PD Editorial: Smaller cities step up to address homelessness

Editorials represent the views of The Press Democrat editorial board and The Press Democrat as an institution. The editorial board and the newsroom operate separately and independently of one another.

Sonoma County might finally turn a corner when it comes to delivering assistance to homeless residents. There’s still a long way to go, but the fact that smaller cities are stepping up to help is a welcome sign.

For a long time, many housed people were able to dismiss homelessness as a distant concern. “It’s a huge problem in San Francisco, maybe even in Santa Rosa, but not in our town,” they’d tell themselves. Then one day they see some tents in a park. Maybe an RV and a couple of vans park on a street for months. Those dismissive residents find that California’s housing crisis touches all corners of the state.

Homelessness can seem like an insurmountable challenge, and people clamor for quick solutions. They want to provide shelter to those in need and behavioral health care to people with substance use disorders. They also want the crime, litter, drugs, violence and other things that diminish quality of life near homeless camps to stop.

Yet there are no quick solutions. The homelessness crisis has been years in the making. It will take years and many steps along the way to end it. Every community must do its part. Sonoma County and Santa Rosa might have the most local homeless residents, but they cannot fix things alone.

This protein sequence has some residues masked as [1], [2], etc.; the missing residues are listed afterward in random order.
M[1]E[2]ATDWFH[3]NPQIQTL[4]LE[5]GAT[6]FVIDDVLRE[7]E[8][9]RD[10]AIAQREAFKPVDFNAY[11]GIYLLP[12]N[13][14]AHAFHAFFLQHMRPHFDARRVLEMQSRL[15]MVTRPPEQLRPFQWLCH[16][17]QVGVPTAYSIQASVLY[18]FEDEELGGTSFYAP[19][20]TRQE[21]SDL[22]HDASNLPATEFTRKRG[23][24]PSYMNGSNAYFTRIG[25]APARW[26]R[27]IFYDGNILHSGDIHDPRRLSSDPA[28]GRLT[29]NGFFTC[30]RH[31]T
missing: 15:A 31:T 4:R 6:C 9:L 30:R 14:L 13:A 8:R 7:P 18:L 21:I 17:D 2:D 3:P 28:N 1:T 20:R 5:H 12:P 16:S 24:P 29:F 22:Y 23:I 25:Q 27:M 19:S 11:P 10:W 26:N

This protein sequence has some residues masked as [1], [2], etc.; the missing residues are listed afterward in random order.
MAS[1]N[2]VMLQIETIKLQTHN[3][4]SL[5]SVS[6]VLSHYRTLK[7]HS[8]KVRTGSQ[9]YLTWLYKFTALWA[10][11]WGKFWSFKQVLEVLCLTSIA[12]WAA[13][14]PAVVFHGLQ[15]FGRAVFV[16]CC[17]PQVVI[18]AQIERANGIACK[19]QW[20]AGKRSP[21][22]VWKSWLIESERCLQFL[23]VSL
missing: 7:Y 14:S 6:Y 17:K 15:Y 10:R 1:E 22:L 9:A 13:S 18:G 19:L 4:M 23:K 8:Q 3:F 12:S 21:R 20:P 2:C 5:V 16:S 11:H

It’s heartening, then, that three smaller communities recently have taken action other than just sweeping camps and hoping they go away.

Most recently, the Sebastopol City Council took a step toward creation of a safe parking program that would set aside space near the city’s community center for people living in RVs. Currently, RVs with people living in them park on city streets, especially Morris Street, which has more than a dozen.

The city will work with the nonprofit Sonoma Applied Village Services on the new safe parking program. Crucially, the nonprofit will coordinate mental health and social services on site as well as security. This won’t just be someplace to put RVs but a place for people to get help.

Last month, the Petaluma and Rohnert Park city councils separately voted to pursue millions of dollars from the state through Project Homekey. That program helps communities convert underused hotels, motels and commercial buildings into supportive housing for the homeless during the pandemic. The county has used Project Homekey funding to purchase and convert hotels in Santa Rosa and Sebastopol.

None of these projects will provide enough space for every homeless resident. None will clear every RV and tent visible in a public space. But three dozen people in a safe RV parking space and a few dozen in Project Homekey sites, and all of a sudden those cities start to make a dent in the much bigger problem.

With any luck these projects will demonstrate that smaller-scale efforts to engage and help homeless residents can make a real difference in lives and address the safety and other concerns of housed residents. Success will open the way for more such projects down the road.

Homelessness and its impacts touch everyone. Finally, more communities are stepping up to address it rather than demanding someone else figure out a solution.

EDITOR’S NOTE: This editorial was updated to clarify that Sebastopol has yet to give final approval to a safe parking program.

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